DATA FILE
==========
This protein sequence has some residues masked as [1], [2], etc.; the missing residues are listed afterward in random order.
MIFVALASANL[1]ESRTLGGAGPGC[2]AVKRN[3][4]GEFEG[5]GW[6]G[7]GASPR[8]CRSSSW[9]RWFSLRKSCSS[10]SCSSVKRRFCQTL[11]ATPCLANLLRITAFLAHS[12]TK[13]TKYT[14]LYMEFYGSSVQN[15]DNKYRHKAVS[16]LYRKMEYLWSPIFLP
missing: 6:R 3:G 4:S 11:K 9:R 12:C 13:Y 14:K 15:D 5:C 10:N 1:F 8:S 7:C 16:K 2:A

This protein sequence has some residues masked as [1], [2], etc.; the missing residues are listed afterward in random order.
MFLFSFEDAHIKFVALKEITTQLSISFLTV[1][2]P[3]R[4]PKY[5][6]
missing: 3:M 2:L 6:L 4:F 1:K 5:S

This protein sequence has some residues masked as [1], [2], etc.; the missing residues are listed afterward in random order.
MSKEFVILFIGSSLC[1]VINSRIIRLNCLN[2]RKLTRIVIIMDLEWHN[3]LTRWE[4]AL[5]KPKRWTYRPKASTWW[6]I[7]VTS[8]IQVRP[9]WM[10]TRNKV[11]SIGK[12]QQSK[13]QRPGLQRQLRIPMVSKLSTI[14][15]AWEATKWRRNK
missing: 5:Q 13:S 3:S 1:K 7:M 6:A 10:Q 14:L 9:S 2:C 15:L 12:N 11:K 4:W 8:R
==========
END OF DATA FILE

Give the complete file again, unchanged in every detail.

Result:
This protein sequence has some residues masked as [1], [2], etc.; the missing residues are listed afterward in random order.
MIFVALASANL[1]ESRTLGGAGPGC[2]AVKRN[3][4]GEFEG[5]GW[6]G[7]GASPR[8]CRSSSW[9]RWFSLRKSCSS[10]SCSSVKRRFCQTL[11]ATPCLANLLRITAFLAHS[12]TK[13]TKYT[14]LYMEFYGSSVQN[15]DNKYRHKAVS[16]LYRKMEYLWSPIFLP
missing: 6:R 3:G 4:S 11:K 9:R 12:C 13:Y 14:K 15:D 5:C 10:N 1:F 8:S 7:C 16:K 2:A

This protein sequence has some residues masked as [1], [2], etc.; the missing residues are listed afterward in random order.
MFLFSFEDAHIKFVALKEITTQLSISFLTV[1][2]P[3]R[4]PKY[5][6]
missing: 3:M 2:L 6:L 4:F 1:K 5:S

This protein sequence has some residues masked as [1], [2], etc.; the missing residues are listed afterward in random order.
MSKEFVILFIGSSLC[1]VINSRIIRLNCLN[2]RKLTRIVIIMDLEWHN[3]LTRWE[4]AL[5]KPKRWTYRPKASTWW[6]I[7]VTS[8]IQVRP[9]WM[10]TRNKV[11]SIGK[12]QQSK[13]QRPGLQRQLRIPMVSKLSTI[14][15]AWEATKWRRNK
missing: 5:Q 13:S 3:S 1:K 7:M 6:A 10:Q 14:L 9:S 2:C 15:L 12:N 11:K 4:W 8:R